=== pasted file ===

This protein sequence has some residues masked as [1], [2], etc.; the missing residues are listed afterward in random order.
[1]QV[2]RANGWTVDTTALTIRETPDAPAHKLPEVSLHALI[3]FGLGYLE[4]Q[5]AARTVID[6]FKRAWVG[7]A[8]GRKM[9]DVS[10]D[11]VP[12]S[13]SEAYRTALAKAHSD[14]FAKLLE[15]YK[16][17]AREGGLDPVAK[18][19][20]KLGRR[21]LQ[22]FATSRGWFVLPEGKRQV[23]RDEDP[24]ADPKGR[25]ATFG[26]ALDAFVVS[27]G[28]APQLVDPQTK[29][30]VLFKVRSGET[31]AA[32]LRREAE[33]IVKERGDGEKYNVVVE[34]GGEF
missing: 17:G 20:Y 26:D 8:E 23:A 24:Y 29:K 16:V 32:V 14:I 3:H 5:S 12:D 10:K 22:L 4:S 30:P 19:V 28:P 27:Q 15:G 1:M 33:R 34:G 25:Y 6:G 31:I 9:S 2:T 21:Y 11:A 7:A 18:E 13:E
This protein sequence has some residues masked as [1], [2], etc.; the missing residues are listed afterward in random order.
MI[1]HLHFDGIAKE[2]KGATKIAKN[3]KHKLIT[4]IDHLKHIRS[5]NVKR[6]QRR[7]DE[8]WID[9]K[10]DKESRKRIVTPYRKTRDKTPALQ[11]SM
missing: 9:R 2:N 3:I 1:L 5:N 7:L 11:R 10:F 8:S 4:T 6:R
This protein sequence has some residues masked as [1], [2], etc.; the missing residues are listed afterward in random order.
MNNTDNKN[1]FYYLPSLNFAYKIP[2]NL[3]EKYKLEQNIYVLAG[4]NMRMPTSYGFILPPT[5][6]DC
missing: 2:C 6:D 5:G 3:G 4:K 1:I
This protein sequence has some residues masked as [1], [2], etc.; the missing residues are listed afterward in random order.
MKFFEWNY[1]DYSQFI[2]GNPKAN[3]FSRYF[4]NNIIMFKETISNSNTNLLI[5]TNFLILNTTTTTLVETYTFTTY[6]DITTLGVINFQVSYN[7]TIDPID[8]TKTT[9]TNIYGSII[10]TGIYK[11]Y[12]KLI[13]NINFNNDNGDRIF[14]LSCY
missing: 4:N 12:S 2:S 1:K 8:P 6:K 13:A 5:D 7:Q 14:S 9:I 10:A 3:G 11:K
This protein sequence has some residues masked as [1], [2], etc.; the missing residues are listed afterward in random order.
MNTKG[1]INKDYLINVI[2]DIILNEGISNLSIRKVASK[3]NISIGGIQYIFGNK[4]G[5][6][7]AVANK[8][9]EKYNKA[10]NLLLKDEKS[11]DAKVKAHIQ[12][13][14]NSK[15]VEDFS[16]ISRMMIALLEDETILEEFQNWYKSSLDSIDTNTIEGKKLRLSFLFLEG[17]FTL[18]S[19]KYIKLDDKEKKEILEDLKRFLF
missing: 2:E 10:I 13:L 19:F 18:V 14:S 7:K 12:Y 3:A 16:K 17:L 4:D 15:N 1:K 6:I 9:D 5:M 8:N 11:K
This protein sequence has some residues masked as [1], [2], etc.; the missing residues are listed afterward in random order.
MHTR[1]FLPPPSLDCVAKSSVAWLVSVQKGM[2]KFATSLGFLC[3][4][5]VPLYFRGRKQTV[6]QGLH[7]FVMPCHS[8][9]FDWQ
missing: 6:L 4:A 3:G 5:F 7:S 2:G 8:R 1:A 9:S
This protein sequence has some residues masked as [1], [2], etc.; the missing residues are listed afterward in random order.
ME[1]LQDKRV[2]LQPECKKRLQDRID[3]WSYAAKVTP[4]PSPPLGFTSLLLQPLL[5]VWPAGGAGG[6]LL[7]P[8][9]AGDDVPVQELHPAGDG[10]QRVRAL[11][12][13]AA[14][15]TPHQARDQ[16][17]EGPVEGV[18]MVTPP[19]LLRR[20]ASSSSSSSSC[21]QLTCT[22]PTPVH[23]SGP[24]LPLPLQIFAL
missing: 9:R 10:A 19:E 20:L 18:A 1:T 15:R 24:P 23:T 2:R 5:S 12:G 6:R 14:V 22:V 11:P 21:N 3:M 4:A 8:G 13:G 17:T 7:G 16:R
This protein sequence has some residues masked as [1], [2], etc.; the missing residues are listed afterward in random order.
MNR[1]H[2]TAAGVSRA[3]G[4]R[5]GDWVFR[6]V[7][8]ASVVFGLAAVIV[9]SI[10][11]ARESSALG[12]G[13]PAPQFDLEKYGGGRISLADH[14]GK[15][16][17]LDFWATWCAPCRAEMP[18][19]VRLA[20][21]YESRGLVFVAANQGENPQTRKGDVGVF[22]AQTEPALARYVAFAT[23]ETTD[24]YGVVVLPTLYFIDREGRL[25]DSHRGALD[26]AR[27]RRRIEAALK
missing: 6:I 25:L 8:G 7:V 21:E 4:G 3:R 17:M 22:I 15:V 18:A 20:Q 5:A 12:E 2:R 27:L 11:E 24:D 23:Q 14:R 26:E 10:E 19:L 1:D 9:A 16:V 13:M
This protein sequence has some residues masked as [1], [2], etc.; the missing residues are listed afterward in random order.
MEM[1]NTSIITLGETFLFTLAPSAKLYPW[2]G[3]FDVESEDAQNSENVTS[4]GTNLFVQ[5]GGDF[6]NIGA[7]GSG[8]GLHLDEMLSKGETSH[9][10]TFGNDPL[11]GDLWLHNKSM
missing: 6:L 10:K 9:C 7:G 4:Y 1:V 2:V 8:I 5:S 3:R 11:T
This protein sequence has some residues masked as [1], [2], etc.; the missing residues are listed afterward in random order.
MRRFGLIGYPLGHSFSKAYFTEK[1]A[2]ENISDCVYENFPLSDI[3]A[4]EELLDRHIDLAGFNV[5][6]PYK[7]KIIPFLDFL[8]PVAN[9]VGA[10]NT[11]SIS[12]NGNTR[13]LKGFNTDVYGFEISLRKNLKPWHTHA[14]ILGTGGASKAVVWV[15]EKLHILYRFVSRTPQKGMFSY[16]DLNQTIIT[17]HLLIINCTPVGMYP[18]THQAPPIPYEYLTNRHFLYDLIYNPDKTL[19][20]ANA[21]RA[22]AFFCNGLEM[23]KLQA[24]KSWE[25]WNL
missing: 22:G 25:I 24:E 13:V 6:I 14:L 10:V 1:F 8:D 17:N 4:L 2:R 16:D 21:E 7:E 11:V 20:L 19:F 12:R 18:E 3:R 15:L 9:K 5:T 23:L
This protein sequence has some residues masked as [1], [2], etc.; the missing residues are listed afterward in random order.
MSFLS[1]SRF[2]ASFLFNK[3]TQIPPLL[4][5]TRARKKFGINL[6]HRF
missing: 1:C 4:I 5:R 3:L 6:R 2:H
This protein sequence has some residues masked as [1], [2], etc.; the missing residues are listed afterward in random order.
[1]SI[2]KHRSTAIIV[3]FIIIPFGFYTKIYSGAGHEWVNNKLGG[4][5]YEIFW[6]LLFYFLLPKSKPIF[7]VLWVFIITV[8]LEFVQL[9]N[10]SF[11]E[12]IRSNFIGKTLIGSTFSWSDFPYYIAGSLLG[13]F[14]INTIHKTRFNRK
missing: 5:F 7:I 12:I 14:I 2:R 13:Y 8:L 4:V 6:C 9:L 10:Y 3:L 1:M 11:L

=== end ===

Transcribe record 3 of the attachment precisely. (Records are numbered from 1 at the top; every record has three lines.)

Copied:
This protein sequence has some residues masked as [1], [2], etc.; the missing residues are listed afterward in random order.
MNNTDNKN[1]FYYLPSLNFAYKIP[2]NL[3]EKYKLEQNIYVLAG[4]NMRMPTSYGFILPPT[5][6]DC
missing: 2:C 6:D 5:G 3:G 4:K 1:I